Source: The Press-Enterprise, April 11, 2011
By: David Danelski
School districts, the U.S. Marine Corps and Caltrans are among the public agencies and private companies that improperly shipped more than 160,000 tons of hazardous waste to an outdoor soil-recycling plant in Mecca that did not have a state permit to accept such waste, a Press-Enterprise analysis of 2009-2010 state data has found.
The shipments to the 10-acre Western Environmental Inc. plant, located on tribal land near the Salton Sea, violated state regulations that require those who create or dig up such waste to dispose of it at state-permitted facilities.
Residents of Mecca, a predominantly Hispanic farming community in the Coachella Valley, have complained to public agencies about strong odors from plant. They say the smell has made children and adults ill, sending some to the hospital.
During a monthlong investigation, the newspaper analyzed more than 10,000 shipments of contaminated soil and other waste to the Mecca plant.
When presented with the analysis on Thursday, Stewart Black, the state Department of Toxic Substances Control acting deputy director for brownfields and environmental restoration, said: “In a nutshell, the waste should not have gone to that facility.”
The facility had a permit from the Cabazon Band of Mission Indians, a sovereign tribe that owns the land, but no state permit, Black said. The state permit would have to be obtained under an agreement between the tribe and the state’s secretary for environmental protection, and that has not been done, he said.
After Black reviewed documents uncovered by The Press-Enterprise, his agency on Thursday began notifying companies and agencies using the Mecca plant to stop taking hazardous-waste shipments there.
A Western Environmental project manager, Mark Patton, said the company is being unfairly singled out. He said the facility meets federal standards and the state has no jurisdiction over the plant because it is on sovereign land. He also has said odors in the area could come from farming, the Salton Sea or another industry.
Agencies that have used the Mecca plant include the Los Angeles Unified School District, Caltrans, Los Angeles Department of Water and Power, Los Angeles Metropolitan Transit Authority, Port of Los Angeles, Camp Pendleton and San Bernardino City Unified School District. Dozens of private companies also sent waste there.
Representatives of some of those agencies said they were unaware the Mecca plant did not have a state permit and would follow the directive to stop taking contaminated waste there.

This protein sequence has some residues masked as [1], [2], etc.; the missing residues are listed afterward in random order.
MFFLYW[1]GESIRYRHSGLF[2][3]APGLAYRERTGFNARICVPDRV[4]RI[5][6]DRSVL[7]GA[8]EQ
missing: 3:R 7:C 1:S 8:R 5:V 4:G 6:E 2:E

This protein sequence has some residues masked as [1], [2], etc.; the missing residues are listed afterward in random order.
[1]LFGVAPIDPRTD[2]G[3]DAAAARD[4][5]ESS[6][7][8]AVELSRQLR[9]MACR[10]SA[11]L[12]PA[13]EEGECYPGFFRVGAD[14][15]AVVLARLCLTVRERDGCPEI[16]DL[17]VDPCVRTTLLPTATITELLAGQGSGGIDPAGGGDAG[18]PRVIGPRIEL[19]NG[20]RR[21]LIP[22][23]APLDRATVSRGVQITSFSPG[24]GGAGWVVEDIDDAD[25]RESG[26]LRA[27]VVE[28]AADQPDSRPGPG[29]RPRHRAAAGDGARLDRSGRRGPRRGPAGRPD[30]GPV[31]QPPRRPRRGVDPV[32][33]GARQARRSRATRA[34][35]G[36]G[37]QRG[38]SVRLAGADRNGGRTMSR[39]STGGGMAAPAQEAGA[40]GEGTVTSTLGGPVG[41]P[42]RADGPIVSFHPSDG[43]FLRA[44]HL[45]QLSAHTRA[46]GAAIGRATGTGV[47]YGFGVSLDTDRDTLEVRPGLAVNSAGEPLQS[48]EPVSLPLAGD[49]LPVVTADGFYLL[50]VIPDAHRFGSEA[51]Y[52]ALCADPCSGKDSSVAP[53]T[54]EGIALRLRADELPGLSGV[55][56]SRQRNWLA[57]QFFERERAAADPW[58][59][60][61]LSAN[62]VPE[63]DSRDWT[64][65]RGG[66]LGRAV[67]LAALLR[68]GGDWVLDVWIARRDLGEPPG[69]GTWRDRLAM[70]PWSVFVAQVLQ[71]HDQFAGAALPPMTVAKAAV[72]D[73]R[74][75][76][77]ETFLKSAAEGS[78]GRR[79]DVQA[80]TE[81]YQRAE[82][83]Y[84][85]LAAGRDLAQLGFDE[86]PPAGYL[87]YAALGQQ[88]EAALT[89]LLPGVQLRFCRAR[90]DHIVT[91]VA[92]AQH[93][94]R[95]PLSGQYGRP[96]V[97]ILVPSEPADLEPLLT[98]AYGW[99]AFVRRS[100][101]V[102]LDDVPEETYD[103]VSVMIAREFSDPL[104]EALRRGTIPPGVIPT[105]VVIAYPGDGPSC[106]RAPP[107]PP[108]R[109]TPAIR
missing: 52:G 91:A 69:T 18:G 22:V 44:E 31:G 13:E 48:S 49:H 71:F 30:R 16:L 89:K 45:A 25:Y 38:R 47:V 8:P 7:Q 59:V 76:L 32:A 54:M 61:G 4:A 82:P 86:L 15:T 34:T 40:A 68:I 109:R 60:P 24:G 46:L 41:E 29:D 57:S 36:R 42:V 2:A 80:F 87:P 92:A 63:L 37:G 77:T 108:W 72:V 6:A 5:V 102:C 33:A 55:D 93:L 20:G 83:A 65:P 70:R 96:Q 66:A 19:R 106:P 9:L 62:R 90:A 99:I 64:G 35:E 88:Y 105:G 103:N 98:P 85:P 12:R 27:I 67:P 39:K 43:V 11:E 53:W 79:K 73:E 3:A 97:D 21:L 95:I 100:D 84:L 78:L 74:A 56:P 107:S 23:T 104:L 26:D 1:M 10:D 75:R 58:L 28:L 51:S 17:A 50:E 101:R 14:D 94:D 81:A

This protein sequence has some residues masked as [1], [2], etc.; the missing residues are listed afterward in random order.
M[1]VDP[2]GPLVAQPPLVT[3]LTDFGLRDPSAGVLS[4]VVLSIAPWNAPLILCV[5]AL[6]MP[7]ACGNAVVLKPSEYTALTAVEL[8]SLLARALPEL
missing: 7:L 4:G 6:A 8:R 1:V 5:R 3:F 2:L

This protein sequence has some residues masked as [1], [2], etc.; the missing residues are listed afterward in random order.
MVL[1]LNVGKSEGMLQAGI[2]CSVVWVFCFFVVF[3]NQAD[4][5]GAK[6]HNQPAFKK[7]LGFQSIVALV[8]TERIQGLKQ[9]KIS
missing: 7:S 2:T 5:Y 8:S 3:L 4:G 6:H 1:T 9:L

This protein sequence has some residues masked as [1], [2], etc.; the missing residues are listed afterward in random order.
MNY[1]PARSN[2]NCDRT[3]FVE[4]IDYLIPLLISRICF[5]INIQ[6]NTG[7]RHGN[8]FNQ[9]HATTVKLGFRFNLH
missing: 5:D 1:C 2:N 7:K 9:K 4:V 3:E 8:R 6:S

“We have directed our contractors to cease dumping at this facility,” Caltrans spokesman Matt Rocco said Friday in an email. He added that landfills that accept such waste are at capacity, so his agency is looking at out-of-state alternatives.
In all, 163,941 tons of hazardous waste was shipped to Western Environmental between Jan 1, 2009, and Dec. 31, 2010. Most of it — 86 percent — was classified “as contaminated soils from site clean-up,” usually dirt laced with oil, gasoline and other hydrocarbons that emit fumes, according to the newspaper analysis of state data.. Other waste included sewage sludge, inorganic solids and oily water.
For example, Los Angeles Unified moved tons of contaminated soil from a South Gate school site southeast of downtown Los Angeles. A machine shop, pesticide manufacturer, metal plating operation and foundry were among the industries that previously had operated on the land.
Asked if those who shipped hazardous materials to the Mecca plant could face penalties, Black said he could not comment.
Brendon Biggs, San Bernardino County public works manager, said the Mecca plant was listed as a disposal site on the Department of Toxic Substances Control website. Biggs said because of that listing, the plant was used by public works contractors to dispose of soil contaminated with diesel fuel discovered along a county road in Lucerne Valley.
Black acknowledged that there was widespread misunderstanding about the Mecca plant’s status and that the confusion extended into his own agency.
Public records show that Department of Toxic Substances Control officials approved shipments to Mecca of contaminated soils from Los Angeles-area sites that were being cleaned up to make way for new school construction.
“We have to look into our internal communications,” Black said. “Some of our project managers did not have the word that it is not a state-permitted facility.”
Black’s agency, among other duties, oversees cleanup of school sites.
Records show that in 2009 and 2010, the Los Angeles Unified School District trucked 39,700 tons of hazardous waste, including lead- and oil-contaminated soil, to the Mecca plant. The San Bernardino City Unified School District shipped 1,375 tons from district property, records show,
“It’s disappointing,” said Celia Garcia, a special education teacher at Mecca’s Saul Martinez Elementary School, where odors in recent months have made children ill and forced recesses to be indoors. “To protect their children, they don’t have to dump in my backyard and expose my kids to their contamination. They should know better.”
POOR AND RURAL
Mecca is a small residential enclave surrounded by fields of grapes, lettuce, broccoli and citrus, among other crops irrigated with water from the Colorado River. About 5,600 people live there; 92 percent are Hispanic. The median household takes in about $25,900 a year.